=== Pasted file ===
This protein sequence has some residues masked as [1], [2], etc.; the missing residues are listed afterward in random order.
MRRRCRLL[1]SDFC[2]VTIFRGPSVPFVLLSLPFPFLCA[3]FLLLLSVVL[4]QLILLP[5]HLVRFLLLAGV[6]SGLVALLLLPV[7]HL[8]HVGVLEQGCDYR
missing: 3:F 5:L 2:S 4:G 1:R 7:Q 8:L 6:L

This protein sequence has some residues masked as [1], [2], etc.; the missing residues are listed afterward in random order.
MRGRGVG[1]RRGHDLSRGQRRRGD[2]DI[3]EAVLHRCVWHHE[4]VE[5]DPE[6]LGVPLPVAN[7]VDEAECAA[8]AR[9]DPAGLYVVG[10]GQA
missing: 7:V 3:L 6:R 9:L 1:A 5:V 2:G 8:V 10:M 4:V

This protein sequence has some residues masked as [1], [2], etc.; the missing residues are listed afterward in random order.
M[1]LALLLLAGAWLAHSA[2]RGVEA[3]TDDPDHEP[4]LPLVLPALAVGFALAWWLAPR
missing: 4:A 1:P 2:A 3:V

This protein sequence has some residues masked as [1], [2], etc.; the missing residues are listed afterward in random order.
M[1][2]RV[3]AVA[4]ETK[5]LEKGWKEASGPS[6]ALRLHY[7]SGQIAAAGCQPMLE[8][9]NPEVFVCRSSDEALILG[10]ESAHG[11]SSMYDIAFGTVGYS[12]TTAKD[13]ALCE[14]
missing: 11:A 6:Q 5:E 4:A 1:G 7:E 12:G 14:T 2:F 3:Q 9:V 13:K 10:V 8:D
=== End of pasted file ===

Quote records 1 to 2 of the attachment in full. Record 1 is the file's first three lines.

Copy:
This protein sequence has some residues masked as [1], [2], etc.; the missing residues are listed afterward in random order.
MRRRCRLL[1]SDFC[2]VTIFRGPSVPFVLLSLPFPFLCA[3]FLLLLSVVL[4]QLILLP[5]HLVRFLLLAGV[6]SGLVALLLLPV[7]HL[8]HVGVLEQGCDYR
missing: 3:F 5:L 2:S 4:G 1:R 7:Q 8:L 6:L

This protein sequence has some residues masked as [1], [2], etc.; the missing residues are listed afterward in random order.
MRGRGVG[1]RRGHDLSRGQRRRGD[2]DI[3]EAVLHRCVWHHE[4]VE[5]DPE[6]LGVPLPVAN[7]VDEAECAA[8]AR[9]DPAGLYVVG[10]GQA
missing: 7:V 3:L 6:R 9:L 1:A 5:V 2:G 8:V 10:M 4:V